Washington, DC (May 28, 2020) – As the nation faces the coronavirus pandemic, the U.S. Department of Labor’s Occupational Safety and Health Administration (OSHA) is dedicated to keeping the American workforce safe and healthy.
Today, Principal Deputy Assistant Secretary for Occupational Safety and Health Loren Sweatt testified before the House Education and Labor Committee’s Workforce Protections Subcommittee about the agency’s role during the crisis.
“Throughout the ongoing pandemic, OSHA’s work is continuing uninterrupted,” Sweatt said.
“From conducting thousands of investigations to issuing critical guidance aimed at protecting workers in high-risk industries, OSHA is on the job protecting America’s workers against the coronavirus.”
Click here for Sweatt’s written testimony.
The Department is highlighting OSHA’s continued work to keep American workers safe during these unprecedented times.
OSHA has released many public statements related to the coronavirus pandemic including:
This expanded guidance applies to all workplaces covered by OSHA where there is required respirator use.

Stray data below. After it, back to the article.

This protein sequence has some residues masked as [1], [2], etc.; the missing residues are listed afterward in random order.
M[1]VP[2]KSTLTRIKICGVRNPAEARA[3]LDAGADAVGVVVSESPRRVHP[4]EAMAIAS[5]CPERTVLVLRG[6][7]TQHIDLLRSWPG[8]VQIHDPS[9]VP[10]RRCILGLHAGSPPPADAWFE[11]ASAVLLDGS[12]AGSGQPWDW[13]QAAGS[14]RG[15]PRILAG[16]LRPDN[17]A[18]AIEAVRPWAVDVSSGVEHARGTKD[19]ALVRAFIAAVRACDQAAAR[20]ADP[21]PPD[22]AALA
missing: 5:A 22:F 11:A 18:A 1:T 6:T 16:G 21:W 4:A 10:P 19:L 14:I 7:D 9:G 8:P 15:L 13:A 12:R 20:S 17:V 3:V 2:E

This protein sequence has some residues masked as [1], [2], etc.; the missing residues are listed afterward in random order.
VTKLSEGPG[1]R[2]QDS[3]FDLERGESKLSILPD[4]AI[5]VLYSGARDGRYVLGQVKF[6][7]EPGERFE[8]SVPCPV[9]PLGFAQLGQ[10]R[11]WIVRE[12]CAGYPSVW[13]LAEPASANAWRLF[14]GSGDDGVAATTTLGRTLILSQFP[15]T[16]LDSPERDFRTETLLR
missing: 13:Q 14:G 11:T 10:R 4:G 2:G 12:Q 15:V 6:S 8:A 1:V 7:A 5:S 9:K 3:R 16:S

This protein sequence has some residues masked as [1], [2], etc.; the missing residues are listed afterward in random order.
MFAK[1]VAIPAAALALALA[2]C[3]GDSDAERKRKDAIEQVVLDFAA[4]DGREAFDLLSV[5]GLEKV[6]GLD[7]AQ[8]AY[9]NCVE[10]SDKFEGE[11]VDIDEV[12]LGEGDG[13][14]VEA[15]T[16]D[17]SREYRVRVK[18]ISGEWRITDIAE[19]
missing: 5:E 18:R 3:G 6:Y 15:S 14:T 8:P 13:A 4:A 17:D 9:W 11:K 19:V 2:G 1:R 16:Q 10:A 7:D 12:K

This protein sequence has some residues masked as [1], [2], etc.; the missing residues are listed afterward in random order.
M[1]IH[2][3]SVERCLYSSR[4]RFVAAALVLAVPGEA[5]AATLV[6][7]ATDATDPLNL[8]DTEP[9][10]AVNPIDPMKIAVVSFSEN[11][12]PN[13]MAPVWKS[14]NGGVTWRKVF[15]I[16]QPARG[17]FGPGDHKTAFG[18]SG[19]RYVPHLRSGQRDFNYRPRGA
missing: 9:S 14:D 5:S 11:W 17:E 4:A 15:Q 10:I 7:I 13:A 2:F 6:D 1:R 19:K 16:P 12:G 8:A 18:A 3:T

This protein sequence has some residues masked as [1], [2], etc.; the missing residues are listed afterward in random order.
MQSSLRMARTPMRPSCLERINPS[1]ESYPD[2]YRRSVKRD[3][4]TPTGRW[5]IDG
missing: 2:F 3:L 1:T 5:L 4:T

The latest interim guidance document outlines acceptable methods for decontaminating and reusing disposable N95 FFRs.
The action marks the department’s latest step to ensure the availability of respirators and follows President Donald J. Trump’s Memorandum on Making General Use Respirators Available.
Protecting Workers in High-Risk Industries
Enforcing Safety in the Workplace
The plan concentrates enforcement on coronavirus exposures of health workers, emergency responders and others.
Acts of retaliation can include terminations, demotions, denials of overtime or promotion, or reductions in pay or hours.
The guidance includes recommended actions employers can take to reduce the risk of exposure to the coronavirus.
The statement, which addresses guidance and enforcement actions regarding worker safety at meat, pork and poultry processing facilities, provides clarity for businesses whose continued operation will be critical to America’s food supply.
Offering Clear Direction for Employers:
Employers are also expected to take corrective action as soon as possible once normal activities resume.
Under the Occupational Safety and Health Act of 1970, employers are responsible for providing safe and healthful workplaces for their employees.
OSHA’s role is to help ensure these conditions for America’s working men and women by setting and enforcing standards, and providing training, education, and assistance.